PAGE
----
In a recent article, I suggested making
better use of the remarks
section in your pilot log book. For
many years I entered only basic, required
information such as the route flown on
that particular day. Later on, I
began writing a few details of each
flight, some of the things that were a
bit unusual. Also, the reason for
the flight was noted on most of them.
Moving freight, transporting someone,
photo flight, bug survey, glider towing
.entries of that nature, and of
course pleasure flying, all show up in
that column. Unfortunately, all my
notes are very brief, and therefore
difficult to draw memories from.
A couple of things jump out at me
numerous times when I read through the
pages. The first is the names I
. names of passengers
carried. There are plenty of
unfamiliar names, people I cant
recall anything about. I have no
idea who they are. All pilots will
have similar entries. We cant
know everyone who has ever flown with us
of course, but Id be willing to bet
just about every one of those people will
remember us! Flying must still be
an awesome experience to the non-pilot,
just like it was for me before learning
to fly. Pilots will remember their
first flights, and even the name of the
person that flew them that day. The
fact that were still flying is
tribute to the wonderful experience given
to us by the man or woman who was
responsible for our first flight.
You never know when youre making
The second most common entry in my book,
is serious weather, particularly wind,
and how it was a big problem for me.
Some of the notes include
turbulence bordering on extreme,
dangerous, even deadly, and some
described as flying a plane
thats like a cork in a
Jacuzzi. Most of it
occurred while working, certainly not on
pleasure flights. Im a
fair-weather flyer. If I
dont have to go, and if
theres any doubt, I wont.
In retrospect, its too bad I did
not make use of all the space offered in
the log book, and fill up that space with
the notes for stories and memories.
When I see bush strips
entered, theres nothing to describe
the little fix-it jobs using a file on
the prop to remove the gravel nicks.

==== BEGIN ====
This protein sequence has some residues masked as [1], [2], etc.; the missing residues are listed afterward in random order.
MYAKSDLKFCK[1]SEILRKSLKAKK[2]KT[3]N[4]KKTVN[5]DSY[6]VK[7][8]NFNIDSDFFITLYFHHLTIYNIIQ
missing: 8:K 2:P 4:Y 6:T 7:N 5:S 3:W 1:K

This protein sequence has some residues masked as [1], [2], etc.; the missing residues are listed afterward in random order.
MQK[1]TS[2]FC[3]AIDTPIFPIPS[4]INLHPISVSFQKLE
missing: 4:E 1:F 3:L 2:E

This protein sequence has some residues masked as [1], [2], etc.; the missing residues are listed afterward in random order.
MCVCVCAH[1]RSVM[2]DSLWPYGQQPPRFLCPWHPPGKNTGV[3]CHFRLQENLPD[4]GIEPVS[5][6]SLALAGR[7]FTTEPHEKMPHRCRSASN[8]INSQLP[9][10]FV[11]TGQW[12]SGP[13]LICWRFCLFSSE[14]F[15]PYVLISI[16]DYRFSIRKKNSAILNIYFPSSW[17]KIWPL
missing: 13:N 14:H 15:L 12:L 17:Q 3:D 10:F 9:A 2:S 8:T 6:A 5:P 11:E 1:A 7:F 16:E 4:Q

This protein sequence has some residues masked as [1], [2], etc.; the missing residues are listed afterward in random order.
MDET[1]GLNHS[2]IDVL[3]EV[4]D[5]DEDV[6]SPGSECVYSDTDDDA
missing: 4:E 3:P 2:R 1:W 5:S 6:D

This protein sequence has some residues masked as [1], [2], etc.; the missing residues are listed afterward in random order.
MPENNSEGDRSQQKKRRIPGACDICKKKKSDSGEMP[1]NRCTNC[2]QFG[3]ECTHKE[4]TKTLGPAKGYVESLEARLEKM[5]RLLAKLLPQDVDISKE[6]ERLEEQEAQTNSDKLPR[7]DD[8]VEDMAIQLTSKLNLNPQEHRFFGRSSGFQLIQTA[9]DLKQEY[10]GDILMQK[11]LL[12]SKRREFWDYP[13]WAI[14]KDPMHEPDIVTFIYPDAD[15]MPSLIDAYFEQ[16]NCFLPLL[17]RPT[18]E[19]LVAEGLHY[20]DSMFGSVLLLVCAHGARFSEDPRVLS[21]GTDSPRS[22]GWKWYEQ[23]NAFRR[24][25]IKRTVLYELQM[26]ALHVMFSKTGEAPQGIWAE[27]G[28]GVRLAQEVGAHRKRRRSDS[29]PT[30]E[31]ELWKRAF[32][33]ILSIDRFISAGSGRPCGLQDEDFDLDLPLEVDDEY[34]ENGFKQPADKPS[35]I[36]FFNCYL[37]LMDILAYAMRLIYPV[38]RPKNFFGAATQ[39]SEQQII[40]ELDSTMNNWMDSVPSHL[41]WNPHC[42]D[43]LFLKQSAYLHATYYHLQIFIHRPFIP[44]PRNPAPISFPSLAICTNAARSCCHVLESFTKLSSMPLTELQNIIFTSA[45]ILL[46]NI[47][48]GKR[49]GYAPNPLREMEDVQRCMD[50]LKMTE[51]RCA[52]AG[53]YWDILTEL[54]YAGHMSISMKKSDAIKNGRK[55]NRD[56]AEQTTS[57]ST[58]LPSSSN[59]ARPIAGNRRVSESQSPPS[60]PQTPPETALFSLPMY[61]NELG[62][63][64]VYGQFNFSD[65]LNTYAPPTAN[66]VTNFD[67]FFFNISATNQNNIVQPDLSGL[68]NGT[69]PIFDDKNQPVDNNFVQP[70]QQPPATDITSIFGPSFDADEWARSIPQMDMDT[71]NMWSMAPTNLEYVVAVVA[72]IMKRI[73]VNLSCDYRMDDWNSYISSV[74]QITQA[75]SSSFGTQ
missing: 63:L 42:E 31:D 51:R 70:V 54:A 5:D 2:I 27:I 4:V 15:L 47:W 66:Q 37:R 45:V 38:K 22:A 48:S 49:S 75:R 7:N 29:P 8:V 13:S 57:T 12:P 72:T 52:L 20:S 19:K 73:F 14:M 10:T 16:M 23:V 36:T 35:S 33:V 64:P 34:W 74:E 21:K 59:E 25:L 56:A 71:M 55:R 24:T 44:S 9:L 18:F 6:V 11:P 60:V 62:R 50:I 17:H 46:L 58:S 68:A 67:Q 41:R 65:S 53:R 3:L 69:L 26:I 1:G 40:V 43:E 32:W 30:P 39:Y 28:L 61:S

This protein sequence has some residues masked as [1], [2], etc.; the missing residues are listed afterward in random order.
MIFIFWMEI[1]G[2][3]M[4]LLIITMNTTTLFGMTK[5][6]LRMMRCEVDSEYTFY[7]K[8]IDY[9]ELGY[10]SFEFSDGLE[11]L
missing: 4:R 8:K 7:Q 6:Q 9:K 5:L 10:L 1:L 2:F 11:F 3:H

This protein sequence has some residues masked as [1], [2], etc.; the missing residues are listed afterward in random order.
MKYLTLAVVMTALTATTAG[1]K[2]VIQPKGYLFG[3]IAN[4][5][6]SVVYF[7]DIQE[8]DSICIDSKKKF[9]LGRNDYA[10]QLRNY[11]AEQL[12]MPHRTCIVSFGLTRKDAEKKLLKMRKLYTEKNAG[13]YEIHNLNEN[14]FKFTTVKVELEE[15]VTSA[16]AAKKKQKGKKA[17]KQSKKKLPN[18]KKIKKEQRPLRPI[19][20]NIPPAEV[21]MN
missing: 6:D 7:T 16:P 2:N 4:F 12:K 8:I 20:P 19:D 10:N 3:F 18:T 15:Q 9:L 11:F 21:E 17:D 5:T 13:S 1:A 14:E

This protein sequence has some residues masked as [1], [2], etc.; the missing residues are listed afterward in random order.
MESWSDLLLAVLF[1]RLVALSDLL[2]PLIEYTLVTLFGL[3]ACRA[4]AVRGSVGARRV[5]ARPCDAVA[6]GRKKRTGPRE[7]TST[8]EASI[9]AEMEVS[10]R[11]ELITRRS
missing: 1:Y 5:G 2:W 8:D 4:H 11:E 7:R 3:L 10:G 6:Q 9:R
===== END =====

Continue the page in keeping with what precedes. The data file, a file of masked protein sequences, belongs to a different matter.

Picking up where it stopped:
Or having the foresight to carry a siphon
hose for when the pump in the fuel cache
barrels breaks down. I learned to
keep it simple when I needed to depend on
refueling off airport. Theres
nothing to break when you carry a hose
and a couple of 5-gallon gas cans.
I may never know the name of a helicopter
pilot who talked me through some forty or
fifty miles of very bad weather one day.
As I flew about ten minutes behind him,
his directions on the radio guided me on
when to turn, climb or descend, and got
me through some heavy scud I accidentally
blundered in to. I probably owe my
life, or at the very least, the safe
outcome of that flight to him. But
I never wrote his name in my log book.
There were many days, even nights
Ive spent waiting out weather
during unscheduled stops at tiny,
unfamiliar airports. I remember
doing it, but neglected at the time to
write any details in my log book. What
an opportunity for memories, and perhaps
some good notes for these articles.
Ive slept on lumpy couches inside
flying club buildings. There have
been countless hours sitting in deserted
airport shacks reading old magazines.
And Ive also met some pretty
interesting people at places like that
. but again, only few details
Pilots, young and old, low-time and
high-time, should take notice of this.
Too many stories and memories are lost
from my career. But I do make use
of the log book space now. And
its not too late for other pilots
to do the same. It requires very
little time to enter details, however
minor. You never know when you will
appreciate having them. You may not
want to get too personal or add anything
incriminating, but dont be afraid
that youre putting trivial,
unofficial information in that book.
Its yours, and its easy to
buy another when this one is filled.